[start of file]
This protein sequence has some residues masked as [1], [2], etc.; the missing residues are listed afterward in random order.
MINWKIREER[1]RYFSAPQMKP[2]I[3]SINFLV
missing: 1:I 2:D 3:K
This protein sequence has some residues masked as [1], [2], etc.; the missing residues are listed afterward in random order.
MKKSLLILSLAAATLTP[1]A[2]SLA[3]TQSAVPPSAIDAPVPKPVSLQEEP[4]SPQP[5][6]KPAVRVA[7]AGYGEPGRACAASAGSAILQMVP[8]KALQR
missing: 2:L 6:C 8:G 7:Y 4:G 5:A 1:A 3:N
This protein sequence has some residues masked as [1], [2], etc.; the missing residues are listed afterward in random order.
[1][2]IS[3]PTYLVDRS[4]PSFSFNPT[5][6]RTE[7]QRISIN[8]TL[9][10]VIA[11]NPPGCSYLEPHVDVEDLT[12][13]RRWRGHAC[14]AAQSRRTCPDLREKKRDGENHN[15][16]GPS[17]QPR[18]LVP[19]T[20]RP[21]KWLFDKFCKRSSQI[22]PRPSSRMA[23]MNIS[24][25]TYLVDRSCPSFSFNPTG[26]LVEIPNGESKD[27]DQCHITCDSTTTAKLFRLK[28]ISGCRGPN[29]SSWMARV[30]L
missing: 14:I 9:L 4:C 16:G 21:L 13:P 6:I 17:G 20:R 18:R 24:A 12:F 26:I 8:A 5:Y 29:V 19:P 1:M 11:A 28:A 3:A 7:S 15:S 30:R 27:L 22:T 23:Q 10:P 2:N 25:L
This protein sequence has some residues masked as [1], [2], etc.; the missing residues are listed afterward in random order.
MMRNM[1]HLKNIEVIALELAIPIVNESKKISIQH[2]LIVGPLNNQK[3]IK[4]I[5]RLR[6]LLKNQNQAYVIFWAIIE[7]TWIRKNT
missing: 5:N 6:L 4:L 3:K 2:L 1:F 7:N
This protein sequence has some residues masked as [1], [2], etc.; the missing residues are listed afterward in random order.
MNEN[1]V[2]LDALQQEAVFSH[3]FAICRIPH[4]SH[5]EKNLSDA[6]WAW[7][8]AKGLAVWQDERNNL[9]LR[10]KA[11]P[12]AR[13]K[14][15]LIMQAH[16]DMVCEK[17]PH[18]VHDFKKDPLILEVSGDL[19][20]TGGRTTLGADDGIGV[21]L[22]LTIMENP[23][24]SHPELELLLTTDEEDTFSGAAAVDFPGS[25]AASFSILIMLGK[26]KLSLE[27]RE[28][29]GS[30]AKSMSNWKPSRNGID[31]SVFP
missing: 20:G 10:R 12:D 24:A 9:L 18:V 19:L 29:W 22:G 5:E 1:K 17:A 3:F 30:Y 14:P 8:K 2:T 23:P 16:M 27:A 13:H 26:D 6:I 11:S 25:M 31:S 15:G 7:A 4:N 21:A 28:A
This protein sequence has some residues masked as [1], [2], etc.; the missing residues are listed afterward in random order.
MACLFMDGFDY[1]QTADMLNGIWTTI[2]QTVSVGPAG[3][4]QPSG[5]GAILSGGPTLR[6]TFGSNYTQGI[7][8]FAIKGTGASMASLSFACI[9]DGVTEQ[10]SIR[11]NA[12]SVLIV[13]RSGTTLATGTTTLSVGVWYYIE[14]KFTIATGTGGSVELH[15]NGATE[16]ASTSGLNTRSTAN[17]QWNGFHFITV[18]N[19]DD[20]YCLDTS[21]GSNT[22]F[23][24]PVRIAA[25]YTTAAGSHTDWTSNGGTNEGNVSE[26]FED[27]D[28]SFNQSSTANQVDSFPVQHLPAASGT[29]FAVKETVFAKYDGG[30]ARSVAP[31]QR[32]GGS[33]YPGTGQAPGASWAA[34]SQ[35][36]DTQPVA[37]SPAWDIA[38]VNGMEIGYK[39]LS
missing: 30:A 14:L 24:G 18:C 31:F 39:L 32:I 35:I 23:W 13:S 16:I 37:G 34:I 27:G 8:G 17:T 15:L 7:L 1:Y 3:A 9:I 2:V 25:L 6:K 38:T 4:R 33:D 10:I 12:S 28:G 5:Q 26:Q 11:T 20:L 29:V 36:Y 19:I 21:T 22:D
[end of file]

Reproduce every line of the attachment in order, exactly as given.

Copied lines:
This protein sequence has some residues masked as [1], [2], etc.; the missing residues are listed afterward in random order.
MINWKIREER[1]RYFSAPQMKP[2]I[3]SINFLV
missing: 1:I 2:D 3:K
This protein sequence has some residues masked as [1], [2], etc.; the missing residues are listed afterward in random order.
MKKSLLILSLAAATLTP[1]A[2]SLA[3]TQSAVPPSAIDAPVPKPVSLQEEP[4]SPQP[5][6]KPAVRVA[7]AGYGEPGRACAASAGSAILQMVP[8]KALQR
missing: 2:L 6:C 8:G 7:Y 4:G 5:A 1:A 3:N
This protein sequence has some residues masked as [1], [2], etc.; the missing residues are listed afterward in random order.
[1][2]IS[3]PTYLVDRS[4]PSFSFNPT[5][6]RTE[7]QRISIN[8]TL[9][10]VIA[11]NPPGCSYLEPHVDVEDLT[12][13]RRWRGHAC[14]AAQSRRTCPDLREKKRDGENHN[15][16]GPS[17]QPR[18]LVP[19]T[20]RP[21]KWLFDKFCKRSSQI[22]PRPSSRMA[23]MNIS[24][25]TYLVDRSCPSFSFNPTG[26]LVEIPNGESKD[27]DQCHITCDSTTTAKLFRLK[28]ISGCRGPN[29]SSWMARV[30]L
missing: 14:I 9:L 4:C 16:G 21:L 13:P 6:I 17:G 20:R 18:R 24:A 12:F 26:I 8:A 5:Y 29:V 19:P 1:M 11:A 28:A 3:A 7:S 15:S 30:R 27:L 22:T 23:Q 10:P 2:N 25:L
This protein sequence has some residues masked as [1], [2], etc.; the missing residues are listed afterward in random order.
MMRNM[1]HLKNIEVIALELAIPIVNESKKISIQH[2]LIVGPLNNQK[3]IK[4]I[5]RLR[6]LLKNQNQAYVIFWAIIE[7]TWIRKNT
missing: 5:N 6:L 4:L 3:K 2:L 1:F 7:N
This protein sequence has some residues masked as [1], [2], etc.; the missing residues are listed afterward in random order.
MNEN[1]V[2]LDALQQEAVFSH[3]FAICRIPH[4]SH[5]EKNLSDA[6]WAW[7][8]AKGLAVWQDERNNL[9]LR[10]KA[11]P[12]AR[13]K[14][15]LIMQAH[16]DMVCEK[17]PH[18]VHDFKKDPLILEVSGDL[19][20]TGGRTTLGADDGIGV[21]L[22]LTIMENP[23][24]SHPELELLLTTDEEDTFSGAAAVDFPGS[25]AASFSILIMLGK[26]KLSLE[27]RE[28][29]GS[30]AKSMSNWKPSRNGID[31]SVFP
missing: 20:G 10:R 12:D 24:A 9:L 18:V 19:L 29:W 22:G 5:E 1:K 17:A 3:F 30:Y 14:P 8:K 2:T 23:P 16:M 27:A 13:H 26:D 6:I 11:S 25:M 31:S 15:G 7:A 4:N 21:A 28:A
This protein sequence has some residues masked as [1], [2], etc.; the missing residues are listed afterward in random order.
MACLFMDGFDY[1]QTADMLNGIWTTI[2]QTVSVGPAG[3][4]QPSG[5]GAILSGGPTLR[6]TFGSNYTQGI[7][8]FAIKGTGASMASLSFACI[9]DGVTEQ[10]SIR[11]NA[12]SVLIV[13]RSGTTLATGTTTLSVGVWYYIE[14]KFTIATGTGGSVELH[15]NGATE[16]ASTSGLNTRSTAN[17]QWNGFHFITV[18]N[19]DD[20]YCLDTS[21]GSNT[22]F[23][24]PVRIAA[25]YTTAAGSHTDWTSNGGTNEGNVSE[26]FED[27]D[28]SFNQSSTANQVDSFPVQHLPAASGT[29]FAVKETVFAKYDGG[30]ARSVAP[31]QR[32]GGS[33]YPGTGQAPGASWAA[34]SQ[35][36]DTQPVA[37]SPAWDIA[38]VNGMEIGYK[39]LS
missing: 30:A 14:L 24:G 18:C 31:F 39:L 32:I 35:I 23:W 13:S 16:I 37:G 34:I 27:G 8:G 17:T 15:L 7:L 1:Y 3:A 9:I 2:V 25:L 6:K 38:T 4:R 33:D 10:I 12:S 28:G 5:Q 26:Q 11:T 20:L 29:V 36:Y 19:I 21:T 22:D